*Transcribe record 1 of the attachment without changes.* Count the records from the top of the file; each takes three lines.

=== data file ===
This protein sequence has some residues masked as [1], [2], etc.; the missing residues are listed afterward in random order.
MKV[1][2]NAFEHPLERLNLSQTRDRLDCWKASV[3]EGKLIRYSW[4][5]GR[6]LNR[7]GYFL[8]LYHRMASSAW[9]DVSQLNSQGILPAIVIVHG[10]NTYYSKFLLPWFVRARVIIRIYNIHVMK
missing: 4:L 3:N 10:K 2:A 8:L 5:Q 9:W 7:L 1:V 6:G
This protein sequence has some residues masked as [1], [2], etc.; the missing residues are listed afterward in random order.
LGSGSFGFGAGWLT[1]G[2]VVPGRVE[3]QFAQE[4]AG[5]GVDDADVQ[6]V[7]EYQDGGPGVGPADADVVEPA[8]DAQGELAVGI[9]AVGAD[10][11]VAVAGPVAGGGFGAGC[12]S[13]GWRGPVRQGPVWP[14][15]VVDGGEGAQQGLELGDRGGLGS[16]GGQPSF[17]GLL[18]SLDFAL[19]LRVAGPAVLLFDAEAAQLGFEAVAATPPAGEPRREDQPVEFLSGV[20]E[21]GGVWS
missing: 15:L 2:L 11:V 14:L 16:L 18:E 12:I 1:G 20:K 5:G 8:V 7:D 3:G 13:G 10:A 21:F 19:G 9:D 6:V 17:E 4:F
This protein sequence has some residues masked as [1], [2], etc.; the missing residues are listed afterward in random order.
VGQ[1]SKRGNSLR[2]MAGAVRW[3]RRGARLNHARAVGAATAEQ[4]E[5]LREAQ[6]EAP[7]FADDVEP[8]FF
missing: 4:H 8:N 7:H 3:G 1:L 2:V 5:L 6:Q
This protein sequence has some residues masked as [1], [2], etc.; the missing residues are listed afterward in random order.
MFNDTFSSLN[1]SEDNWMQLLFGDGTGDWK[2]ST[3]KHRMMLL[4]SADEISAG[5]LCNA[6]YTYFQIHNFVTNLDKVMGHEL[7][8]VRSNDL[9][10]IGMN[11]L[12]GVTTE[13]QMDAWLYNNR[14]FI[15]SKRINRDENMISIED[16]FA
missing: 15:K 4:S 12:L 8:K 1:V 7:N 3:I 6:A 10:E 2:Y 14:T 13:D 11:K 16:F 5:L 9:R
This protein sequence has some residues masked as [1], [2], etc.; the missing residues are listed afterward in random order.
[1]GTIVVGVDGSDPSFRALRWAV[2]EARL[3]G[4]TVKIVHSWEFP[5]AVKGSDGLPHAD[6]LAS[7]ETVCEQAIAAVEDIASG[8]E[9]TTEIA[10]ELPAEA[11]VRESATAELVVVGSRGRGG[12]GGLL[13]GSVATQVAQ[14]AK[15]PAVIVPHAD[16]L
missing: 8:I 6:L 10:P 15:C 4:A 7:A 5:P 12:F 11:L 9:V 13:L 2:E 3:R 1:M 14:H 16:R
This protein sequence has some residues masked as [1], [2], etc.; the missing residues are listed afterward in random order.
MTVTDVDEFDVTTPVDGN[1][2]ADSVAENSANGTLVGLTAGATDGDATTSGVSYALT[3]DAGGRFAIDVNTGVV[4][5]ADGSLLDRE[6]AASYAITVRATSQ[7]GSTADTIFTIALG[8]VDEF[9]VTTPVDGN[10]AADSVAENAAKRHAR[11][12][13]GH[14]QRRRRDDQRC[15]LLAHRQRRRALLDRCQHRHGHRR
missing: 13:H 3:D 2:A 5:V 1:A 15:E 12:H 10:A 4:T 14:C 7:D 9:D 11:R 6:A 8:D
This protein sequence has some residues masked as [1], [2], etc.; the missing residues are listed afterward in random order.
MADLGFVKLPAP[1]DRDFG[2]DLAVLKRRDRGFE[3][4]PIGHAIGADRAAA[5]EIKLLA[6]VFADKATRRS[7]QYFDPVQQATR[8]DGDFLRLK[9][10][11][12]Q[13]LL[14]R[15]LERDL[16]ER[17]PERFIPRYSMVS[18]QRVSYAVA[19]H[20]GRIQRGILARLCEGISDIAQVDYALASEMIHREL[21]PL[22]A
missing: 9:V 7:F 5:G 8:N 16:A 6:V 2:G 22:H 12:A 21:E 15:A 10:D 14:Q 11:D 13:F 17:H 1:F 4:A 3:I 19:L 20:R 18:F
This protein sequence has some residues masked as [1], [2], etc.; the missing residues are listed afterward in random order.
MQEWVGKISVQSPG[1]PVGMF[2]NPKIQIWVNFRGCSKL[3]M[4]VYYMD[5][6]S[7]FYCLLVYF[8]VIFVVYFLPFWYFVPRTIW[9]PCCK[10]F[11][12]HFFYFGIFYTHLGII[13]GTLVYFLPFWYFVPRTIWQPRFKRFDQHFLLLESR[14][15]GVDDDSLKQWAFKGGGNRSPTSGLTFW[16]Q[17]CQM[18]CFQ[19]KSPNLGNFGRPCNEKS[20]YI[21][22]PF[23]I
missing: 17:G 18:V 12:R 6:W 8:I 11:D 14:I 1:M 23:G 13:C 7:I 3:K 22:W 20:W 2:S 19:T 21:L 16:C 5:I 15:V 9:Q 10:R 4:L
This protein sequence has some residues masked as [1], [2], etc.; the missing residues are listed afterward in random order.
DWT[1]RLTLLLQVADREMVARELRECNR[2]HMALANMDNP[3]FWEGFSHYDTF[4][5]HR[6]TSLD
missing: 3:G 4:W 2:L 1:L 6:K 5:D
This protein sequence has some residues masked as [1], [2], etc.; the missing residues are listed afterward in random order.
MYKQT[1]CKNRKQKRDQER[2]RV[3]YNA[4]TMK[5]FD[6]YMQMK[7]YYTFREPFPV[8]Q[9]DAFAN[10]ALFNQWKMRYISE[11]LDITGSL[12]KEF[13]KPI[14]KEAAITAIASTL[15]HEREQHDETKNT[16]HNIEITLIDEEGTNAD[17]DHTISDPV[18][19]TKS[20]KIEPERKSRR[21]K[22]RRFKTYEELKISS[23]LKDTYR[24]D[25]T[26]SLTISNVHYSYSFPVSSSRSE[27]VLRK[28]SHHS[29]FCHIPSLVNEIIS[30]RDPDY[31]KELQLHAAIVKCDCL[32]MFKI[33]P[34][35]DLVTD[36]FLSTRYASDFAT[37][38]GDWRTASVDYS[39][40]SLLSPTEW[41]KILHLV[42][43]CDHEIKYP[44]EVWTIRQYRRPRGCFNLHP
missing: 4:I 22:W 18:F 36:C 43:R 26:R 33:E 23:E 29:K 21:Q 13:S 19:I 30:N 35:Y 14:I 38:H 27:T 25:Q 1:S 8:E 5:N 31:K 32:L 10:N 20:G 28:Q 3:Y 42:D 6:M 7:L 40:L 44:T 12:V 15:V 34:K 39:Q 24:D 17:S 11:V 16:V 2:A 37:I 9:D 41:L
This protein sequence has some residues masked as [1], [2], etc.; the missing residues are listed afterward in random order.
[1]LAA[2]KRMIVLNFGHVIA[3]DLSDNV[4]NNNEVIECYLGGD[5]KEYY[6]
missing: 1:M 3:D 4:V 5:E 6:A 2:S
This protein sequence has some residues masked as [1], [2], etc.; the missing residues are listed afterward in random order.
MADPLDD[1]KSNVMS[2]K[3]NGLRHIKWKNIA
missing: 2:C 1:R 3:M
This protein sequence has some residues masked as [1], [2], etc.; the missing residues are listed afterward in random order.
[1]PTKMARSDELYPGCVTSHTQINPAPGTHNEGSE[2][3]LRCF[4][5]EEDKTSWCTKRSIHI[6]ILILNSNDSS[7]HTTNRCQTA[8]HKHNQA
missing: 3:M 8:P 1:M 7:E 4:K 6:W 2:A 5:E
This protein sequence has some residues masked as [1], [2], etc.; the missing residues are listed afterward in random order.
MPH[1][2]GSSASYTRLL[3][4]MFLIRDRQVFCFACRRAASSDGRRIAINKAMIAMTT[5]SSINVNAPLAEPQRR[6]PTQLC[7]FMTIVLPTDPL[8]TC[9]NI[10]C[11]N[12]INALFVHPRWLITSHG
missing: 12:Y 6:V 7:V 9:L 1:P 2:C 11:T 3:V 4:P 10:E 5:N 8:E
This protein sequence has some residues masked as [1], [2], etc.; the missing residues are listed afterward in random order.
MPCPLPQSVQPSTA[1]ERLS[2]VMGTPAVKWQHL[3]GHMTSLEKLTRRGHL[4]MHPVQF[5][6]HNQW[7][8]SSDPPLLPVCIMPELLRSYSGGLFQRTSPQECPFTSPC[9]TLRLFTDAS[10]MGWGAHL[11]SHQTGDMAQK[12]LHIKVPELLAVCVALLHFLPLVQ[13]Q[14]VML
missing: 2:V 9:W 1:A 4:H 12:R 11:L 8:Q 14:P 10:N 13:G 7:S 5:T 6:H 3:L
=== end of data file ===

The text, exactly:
This protein sequence has some residues masked as [1], [2], etc.; the missing residues are listed afterward in random order.
MKV[1][2]NAFEHPLERLNLSQTRDRLDCWKASV[3]EGKLIRYSW[4][5]GR[6]LNR[7]GYFL[8]LYHRMASSAW[9]DVSQLNSQGILPAIVIVHG[10]NTYYSKFLLPWFVRARVIIRIYNIHVMK
missing: 4:L 3:N 10:K 2:A 8:L 5:Q 9:W 7:L 1:V 6:G